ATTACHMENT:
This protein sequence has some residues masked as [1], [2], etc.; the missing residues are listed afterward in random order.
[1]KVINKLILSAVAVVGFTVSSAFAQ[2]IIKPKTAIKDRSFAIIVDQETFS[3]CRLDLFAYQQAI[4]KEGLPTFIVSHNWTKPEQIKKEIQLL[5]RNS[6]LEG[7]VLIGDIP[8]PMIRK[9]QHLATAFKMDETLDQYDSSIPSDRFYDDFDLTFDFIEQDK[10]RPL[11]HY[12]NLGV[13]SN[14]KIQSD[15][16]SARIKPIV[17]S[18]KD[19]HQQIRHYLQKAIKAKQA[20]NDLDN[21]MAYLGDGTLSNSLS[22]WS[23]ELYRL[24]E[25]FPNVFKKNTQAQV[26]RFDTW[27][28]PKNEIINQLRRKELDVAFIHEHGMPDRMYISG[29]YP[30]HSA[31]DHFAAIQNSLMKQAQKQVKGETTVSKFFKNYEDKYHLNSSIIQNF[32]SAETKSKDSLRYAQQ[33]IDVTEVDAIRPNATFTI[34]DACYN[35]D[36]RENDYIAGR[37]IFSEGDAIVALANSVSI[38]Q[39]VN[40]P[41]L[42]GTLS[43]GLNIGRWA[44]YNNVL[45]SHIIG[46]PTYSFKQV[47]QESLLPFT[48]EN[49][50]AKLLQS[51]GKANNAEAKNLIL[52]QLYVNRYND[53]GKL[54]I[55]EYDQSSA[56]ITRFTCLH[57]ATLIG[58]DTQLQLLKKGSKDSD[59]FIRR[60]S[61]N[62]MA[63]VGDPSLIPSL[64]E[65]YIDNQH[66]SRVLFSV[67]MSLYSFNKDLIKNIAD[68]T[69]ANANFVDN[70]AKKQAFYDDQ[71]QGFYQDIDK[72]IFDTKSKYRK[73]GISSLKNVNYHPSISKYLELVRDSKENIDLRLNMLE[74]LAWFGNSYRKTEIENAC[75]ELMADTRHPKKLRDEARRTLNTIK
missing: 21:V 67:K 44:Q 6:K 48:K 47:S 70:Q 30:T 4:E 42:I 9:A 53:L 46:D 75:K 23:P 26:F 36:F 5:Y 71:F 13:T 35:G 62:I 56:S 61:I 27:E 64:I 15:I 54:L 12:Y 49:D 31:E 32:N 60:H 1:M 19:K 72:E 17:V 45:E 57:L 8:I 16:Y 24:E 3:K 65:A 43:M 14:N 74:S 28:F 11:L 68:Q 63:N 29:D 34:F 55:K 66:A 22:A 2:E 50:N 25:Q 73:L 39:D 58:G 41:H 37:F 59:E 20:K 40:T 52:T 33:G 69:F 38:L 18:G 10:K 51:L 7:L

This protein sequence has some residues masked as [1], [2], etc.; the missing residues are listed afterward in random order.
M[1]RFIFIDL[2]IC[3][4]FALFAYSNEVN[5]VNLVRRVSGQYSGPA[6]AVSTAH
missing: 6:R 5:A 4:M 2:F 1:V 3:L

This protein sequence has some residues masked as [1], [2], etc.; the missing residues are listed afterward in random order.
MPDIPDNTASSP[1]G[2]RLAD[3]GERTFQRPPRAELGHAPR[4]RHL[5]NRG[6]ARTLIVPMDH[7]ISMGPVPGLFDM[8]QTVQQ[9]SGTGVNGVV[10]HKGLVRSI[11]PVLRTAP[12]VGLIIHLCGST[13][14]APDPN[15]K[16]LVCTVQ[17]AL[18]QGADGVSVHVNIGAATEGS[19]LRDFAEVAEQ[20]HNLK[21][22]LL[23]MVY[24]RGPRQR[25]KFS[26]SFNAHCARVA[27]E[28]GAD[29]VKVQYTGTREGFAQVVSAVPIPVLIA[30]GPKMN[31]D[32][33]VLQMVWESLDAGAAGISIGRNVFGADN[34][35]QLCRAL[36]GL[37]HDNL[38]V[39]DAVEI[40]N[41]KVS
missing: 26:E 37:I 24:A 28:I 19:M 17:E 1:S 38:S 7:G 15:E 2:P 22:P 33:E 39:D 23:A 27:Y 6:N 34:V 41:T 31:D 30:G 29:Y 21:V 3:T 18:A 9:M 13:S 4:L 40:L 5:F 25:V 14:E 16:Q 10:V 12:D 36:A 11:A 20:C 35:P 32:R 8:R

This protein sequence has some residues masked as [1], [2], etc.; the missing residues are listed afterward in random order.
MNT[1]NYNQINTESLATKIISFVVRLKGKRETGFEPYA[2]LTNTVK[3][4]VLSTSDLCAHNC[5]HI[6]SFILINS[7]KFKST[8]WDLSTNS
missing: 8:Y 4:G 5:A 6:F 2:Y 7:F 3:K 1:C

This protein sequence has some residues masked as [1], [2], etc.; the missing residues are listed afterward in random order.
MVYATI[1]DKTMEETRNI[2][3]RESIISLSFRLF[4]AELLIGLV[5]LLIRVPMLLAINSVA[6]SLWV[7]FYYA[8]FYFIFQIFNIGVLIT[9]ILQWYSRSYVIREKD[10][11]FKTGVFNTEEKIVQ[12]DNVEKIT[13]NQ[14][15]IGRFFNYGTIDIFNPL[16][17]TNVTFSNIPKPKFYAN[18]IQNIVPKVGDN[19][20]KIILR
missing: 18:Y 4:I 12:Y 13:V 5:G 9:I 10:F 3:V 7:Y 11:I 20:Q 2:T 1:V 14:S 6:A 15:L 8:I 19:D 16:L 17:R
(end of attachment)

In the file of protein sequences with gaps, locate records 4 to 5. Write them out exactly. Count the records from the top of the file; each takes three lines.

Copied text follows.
This protein sequence has some residues masked as [1], [2], etc.; the missing residues are listed afterward in random order.
MNT[1]NYNQINTESLATKIISFVVRLKGKRETGFEPYA[2]LTNTVK[3][4]VLSTSDLCAHNC[5]HI[6]SFILINS[7]KFKST[8]WDLSTNS
missing: 8:Y 4:G 5:A 6:F 2:Y 7:F 3:K 1:C

This protein sequence has some residues masked as [1], [2], etc.; the missing residues are listed afterward in random order.
MVYATI[1]DKTMEETRNI[2][3]RESIISLSFRLF[4]AELLIGLV[5]LLIRVPMLLAINSVA[6]SLWV[7]FYYA[8]FYFIFQIFNIGVLIT[9]ILQWYSRSYVIREKD[10][11]FKTGVFNTEEKIVQ[12]DNVEKIT[13]NQ[14][15]IGRFFNYGTIDIFNPL[16][17]TNVTFSNIPKPKFYAN[18]IQNIVPKVGDN[19][20]KIILR
missing: 18:Y 4:I 12:Y 13:V 5:G 9:I 10:F 3:V 7:Y 11:I 20:Q 2:T 1:V 14:S 6:A 15:L 8:I 19:D 16:L 17:R